The incinerator located in the Cape Breton Regional Municipality (CBRM), Nova Scotia, was constructed in 1987 as a collaboration between seven municipal units: the County of Cape Breton and the towns ...
The incinerator located in the Cape Breton Regional Municipality (CBRM), Nova Scotia, was constructed in 1987 as a collaboration between seven municipal units: the County of Cape Breton and the towns of Dominion, Louisbourg, Glace Bay, New Waterford, North Sydney, and Sydney Mines. (In 1995, these municipal units were amalgamated with the City of Sydney.)
Each year, the incinerator provides for the disposal of 54,000 tonnes of municipal solid waste and 1,400 tonnes of medical waste. It also generates approximately 17-million kilowatt hours of electric energy. The facility consists of two 150-tonne per day mass burn units.
Originally, the facility was constructed with an electrified filter bed for air pollution control. In the early 1990s (in anticipation of new CCME guidelines for municipal incinerators), the air pollution system was upgraded. The system currently consists of a boiler, a conditioning tower, a lime scrubber, activated carbon injection, and a baghouse. The facility has regularly passed the standardized tests prescribed under the guidelines by a considerable margin.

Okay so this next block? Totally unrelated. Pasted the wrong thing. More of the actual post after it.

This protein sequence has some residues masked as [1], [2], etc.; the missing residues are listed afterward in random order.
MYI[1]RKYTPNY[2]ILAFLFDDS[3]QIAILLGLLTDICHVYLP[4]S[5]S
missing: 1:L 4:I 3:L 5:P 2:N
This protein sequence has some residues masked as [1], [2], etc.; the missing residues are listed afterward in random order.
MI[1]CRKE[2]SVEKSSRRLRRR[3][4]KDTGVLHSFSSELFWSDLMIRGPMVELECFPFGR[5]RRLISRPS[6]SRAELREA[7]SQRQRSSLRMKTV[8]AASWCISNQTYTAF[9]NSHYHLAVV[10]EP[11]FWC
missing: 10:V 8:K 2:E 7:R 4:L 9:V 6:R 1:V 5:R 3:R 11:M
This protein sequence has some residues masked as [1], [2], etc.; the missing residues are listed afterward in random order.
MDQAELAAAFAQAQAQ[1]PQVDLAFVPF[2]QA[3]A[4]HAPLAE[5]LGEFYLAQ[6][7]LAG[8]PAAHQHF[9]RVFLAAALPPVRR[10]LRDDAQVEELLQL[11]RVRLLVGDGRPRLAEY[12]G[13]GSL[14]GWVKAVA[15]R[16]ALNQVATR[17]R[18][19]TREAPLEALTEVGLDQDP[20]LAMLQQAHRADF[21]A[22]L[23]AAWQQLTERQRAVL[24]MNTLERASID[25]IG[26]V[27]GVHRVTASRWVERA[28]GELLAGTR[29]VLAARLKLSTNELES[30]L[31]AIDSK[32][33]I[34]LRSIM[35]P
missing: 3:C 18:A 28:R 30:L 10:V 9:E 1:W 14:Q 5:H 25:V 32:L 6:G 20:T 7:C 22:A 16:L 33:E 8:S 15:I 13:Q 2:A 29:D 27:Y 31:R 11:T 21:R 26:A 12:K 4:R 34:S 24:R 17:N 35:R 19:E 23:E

Steam generated from the cooling of the gas stream within the air pollution control system is utilized to drive a 2.5 megawatt electric power generator. The municipality has a long-term contract for sale of this power to Nova Scotia Power Inc.
Bottom ash from the primary chamber is quenched in a quench pit and removed via front-end loader for disposal. This ash represents 10 per cent of the volume of waste charged into the primary chamber. The fly ash is mixed with the bottom ash for disposal in an engineered landfill. Currently the facility has no tip fees. However, the municipality will be installing a scale in the near future and is developing a fee schedule.
In 1997, the facility responded to a call by the provincial government for improvements to provincial medical waste incineration, and offered itself as an alternative to an investment of considerable tax dollars to upgrade a facility in Halifax, Nova Scotia. Testing was performed to verify emissions from the combined (biomedical and municipal waste) incineration which revealed results well within the CCME guidelines. A contract was successfully negotiated and, since January 1998, the CBRM facility has incinerated all of the province’s medical waste.
Written by Paul Oldford, P.Eng. manager of solid waste at the Cape Breton Regional Municipality, Nova Scotia.